Weird Vitamin D Connection Shuts Down Depression

By David Blyweiss, M.D., Advanced Natural Wellness

December 23, 2015

  • Short days of winter got you down?
  • The phenomenon that rules your mood
  • A happy gut means a happy brain

Next week we’ll hit the shortest day of the year. And you might be feeling the effects of it.

You see, when sunshine’s at a premium during the short days of winter, it can leave you feeling listless and blue. You can become sluggish, withdrawn and may want to sleep to your heart’s content. You might even crave sweet, starchy foods. Weight gain is also common if you suffer from winter depression, also known as seasonal affective disorder, or SAD.

Now, it’s long been believed that those long hours of darkness disrupt levels of important neurotransmitters like serotonin, acetylcholine and dopamine. All of these can play a role in your mood, emotions and behavior.

And while we’ve long known that these disruptions are somehow linked with low vitamin D levels, the reason hasn’t always been clear.

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Even the Vitamin D Council says: “Vitamin D acts on the areas of your brain that are linked to depression, but exactly how vitamin D works in your brain isn’t yet fully understood.”

But I have some insights about this that may just surprise you.

It’s a phenomenon, actually a simple bidirectional pathway called the “gut-brain axis.” Our gut embryologically began as an outgrowth of our developing brain, staying connected by the vagus nerve. The bacteria in our gut (the gut microbiome) communicates directly with our brain. And with as many neurons as our spinal cord it is being recognized as a second brain.

In a nutshell, the bacteria in your gut have the ability to activate signals to your brain. This means your brain tunes into everything that’s happening in your digestive tract…and what happens in the gut doesn’t stay in the gut.

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The vast majority of serotonin in your body is manufactured by the bacteria in your gut. So is an estimated 50% of dopamine. It’s also believed to be responsible for other brain chemicals, like GABA, norepinephrine and acetylcholine.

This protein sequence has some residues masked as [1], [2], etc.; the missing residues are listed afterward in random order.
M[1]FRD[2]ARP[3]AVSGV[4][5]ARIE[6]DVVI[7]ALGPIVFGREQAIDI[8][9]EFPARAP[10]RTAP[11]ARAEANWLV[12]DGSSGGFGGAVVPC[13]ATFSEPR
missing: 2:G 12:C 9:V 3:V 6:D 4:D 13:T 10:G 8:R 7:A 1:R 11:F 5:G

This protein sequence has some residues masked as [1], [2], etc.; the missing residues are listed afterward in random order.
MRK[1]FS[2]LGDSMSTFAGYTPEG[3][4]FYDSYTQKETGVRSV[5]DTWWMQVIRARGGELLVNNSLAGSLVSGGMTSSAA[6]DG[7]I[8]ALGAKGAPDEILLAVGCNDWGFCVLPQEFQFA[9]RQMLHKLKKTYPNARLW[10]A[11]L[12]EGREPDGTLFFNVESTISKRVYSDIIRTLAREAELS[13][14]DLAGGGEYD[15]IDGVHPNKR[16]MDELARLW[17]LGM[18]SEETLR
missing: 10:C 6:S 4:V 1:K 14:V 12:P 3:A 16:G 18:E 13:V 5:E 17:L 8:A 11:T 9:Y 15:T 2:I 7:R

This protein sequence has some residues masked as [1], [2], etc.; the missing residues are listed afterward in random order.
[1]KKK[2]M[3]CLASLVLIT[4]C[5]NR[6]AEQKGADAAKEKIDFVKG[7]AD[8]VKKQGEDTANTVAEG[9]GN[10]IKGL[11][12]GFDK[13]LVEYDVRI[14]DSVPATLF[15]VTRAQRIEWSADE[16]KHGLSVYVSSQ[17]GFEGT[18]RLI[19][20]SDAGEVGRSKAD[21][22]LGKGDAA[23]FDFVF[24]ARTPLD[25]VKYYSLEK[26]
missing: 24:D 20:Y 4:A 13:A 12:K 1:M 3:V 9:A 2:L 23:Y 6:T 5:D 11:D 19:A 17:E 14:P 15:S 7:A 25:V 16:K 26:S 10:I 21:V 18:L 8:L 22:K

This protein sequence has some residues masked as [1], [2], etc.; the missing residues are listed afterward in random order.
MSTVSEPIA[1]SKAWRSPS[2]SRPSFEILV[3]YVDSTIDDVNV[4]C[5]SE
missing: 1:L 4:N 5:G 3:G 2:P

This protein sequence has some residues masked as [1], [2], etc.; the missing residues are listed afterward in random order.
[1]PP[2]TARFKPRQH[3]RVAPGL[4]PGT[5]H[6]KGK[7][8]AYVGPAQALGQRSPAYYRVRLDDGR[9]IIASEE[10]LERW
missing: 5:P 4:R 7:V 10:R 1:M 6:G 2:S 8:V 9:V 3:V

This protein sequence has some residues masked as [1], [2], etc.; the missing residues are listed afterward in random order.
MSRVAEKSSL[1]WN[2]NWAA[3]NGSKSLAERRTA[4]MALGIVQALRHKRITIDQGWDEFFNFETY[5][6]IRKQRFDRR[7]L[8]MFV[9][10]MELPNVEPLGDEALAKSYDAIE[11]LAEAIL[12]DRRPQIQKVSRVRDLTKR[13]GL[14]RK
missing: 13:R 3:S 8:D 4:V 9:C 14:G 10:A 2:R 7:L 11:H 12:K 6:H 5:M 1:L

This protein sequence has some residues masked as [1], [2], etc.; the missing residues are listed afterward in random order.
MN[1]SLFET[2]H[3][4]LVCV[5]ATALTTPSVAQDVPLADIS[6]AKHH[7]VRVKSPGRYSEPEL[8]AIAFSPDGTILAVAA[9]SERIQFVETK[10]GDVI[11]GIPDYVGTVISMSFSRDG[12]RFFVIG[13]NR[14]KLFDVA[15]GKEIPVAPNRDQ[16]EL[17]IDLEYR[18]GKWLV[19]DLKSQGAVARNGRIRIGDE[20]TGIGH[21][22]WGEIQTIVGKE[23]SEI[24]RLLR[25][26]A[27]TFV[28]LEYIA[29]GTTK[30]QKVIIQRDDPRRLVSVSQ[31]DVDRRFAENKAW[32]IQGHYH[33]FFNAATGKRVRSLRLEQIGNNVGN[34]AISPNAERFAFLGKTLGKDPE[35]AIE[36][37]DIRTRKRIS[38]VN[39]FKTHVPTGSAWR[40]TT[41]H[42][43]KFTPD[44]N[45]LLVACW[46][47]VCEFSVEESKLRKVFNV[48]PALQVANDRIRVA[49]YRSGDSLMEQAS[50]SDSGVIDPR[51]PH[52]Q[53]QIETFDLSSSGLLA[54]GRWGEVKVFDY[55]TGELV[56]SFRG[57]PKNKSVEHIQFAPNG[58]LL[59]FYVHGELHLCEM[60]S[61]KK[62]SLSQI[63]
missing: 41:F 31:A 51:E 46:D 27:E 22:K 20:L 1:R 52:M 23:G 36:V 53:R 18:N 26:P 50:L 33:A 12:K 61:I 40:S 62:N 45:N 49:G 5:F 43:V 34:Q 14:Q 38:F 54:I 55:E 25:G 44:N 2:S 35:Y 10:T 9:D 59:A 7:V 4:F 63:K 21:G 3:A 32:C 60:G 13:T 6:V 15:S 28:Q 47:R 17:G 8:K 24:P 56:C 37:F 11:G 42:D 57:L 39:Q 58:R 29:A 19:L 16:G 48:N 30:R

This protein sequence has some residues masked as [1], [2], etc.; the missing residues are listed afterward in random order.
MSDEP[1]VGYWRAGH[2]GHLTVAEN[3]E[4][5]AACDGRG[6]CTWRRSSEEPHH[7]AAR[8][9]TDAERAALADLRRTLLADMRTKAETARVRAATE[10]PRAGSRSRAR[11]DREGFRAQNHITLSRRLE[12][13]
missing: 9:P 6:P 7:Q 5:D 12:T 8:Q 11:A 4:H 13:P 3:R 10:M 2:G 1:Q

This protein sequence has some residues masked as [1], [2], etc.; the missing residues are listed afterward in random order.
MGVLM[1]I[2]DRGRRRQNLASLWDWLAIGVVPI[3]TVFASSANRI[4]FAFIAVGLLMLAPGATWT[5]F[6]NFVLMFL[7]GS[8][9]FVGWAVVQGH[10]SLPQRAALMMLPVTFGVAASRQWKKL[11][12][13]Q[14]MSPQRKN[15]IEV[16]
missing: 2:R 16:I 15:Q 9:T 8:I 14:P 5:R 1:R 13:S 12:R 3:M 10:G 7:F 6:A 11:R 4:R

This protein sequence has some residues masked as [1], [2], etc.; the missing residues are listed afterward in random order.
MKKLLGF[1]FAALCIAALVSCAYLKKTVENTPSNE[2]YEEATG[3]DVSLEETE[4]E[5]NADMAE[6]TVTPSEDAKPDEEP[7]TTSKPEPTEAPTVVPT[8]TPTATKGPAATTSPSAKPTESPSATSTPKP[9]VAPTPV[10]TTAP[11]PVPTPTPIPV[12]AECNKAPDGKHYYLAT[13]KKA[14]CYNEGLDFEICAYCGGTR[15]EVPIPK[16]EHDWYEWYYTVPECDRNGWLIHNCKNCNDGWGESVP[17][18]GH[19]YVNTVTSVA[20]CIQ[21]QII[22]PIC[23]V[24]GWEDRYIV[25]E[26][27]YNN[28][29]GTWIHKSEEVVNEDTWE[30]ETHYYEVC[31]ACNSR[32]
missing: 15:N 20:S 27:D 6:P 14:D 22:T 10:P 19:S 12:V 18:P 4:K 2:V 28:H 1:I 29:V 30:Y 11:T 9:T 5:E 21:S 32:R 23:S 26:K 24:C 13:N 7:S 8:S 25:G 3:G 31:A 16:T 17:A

All of these can affect your emotions, sleep patterns and stress levels.

There’s even evidence that the bacteria in your digestive tract can influence the foods you choose to eat.

It’s easy enough to explain. They simply generate cravings for foods that enhance their fitness and overwhelm their competitors. Some prefer fats, others prefer sugars…but this could explain why you tend to crave starchy, sweet or fatty foods when you’re depressed. It’s not you. It’s your gut microbes!

What does vitamin D have to do with all of this?

Well, it turns out that your levels of vitamin D help regulate the composition of your gut microbiota. Not only do higher vitamin D levels help rid your digestive tract of unhealthy bacteria, they also increase bacterial richness and diversity.

Now, if you’re in the throes of winter depression, improving the bacterial diversity of your gut microbiome is top priority.

Boosting your vitamin D levels is your first task. Start off with a Vitamin D3 supplement in the cholecalciferol form. Just 2,000 IU daily should do the trick. But if your doctor finds that you suffer from a vitamin D deficiency (yes, you should take the simple blood test), increase that amount up to 5,000 IU/day or more depending on your numbers. Retest in about three months when levels should be stabilized.

You also want to get rid of those cravings for sweets and starches. All they do is disrupt your microbiota further, and make you feel even more depressed. But the more healthy foods you eat, the healthier your gut microbiome will become.

So zero in on fresh, organic fruits and veggies, nuts and omega-3 rich fish. Sardines are particularly good for depression. (Red meat tends to disrupt your gut bacteria, so limit it to a small portion of your diet – about 13%.) In the long-run, these choices will help wipe out those unhealthy cravings.

Adding a good probiotic to your daily routine will add further power. Look for one that contains multiple strains of lactobacillus and bifobacterium to help quench that sad mood and negative thoughts that come with it. The higher the live colony count, the better. If you’re looking for a dietary way to do the same thing, then fermented foods are the thing for you. Sauerkraut (homemade is the best), kimchi, kombucha and yogurt top the list.

Remember, a healthy gut means a happy brain…that’s a gut feeling you can live with.

Anglin RE, Samaan Z, Walter SD, McDonald SD. Vitamin D deficiency and depression in adults: systematic review and meta-analysis. Br J Psychiatry. 2013 Feb;202:100-7.

Cantorna MT, et al. Vitamin D, immune regulation, the microbiota, and inflammatory bowel disease. Exp Biol Med (Maywood). 2014 Nov;239(11):1524-30.

Bashir M, et al. Effects of high doses of vitamin D3 on mucosa-associated gut microbiome vary between regions of the human gastrointestinal tract.Eur J Nutr. 2015 Jul 1. [Epub ahead of print]

Steenbergen L, et al. A randomized controlled trial to test the effect of multispecies probiotics on cognitive reactivity to sad mood. Brain Behav Immun. 2015 Aug;48:258-64.

Slyepchenko A, et al. Gut emotions – mechanisms of action of probiotics as novel therapeutic targets for depression and anxiety disorders. CNS Neurol Disord Drug Targets. 2014;13(10):1770-86.

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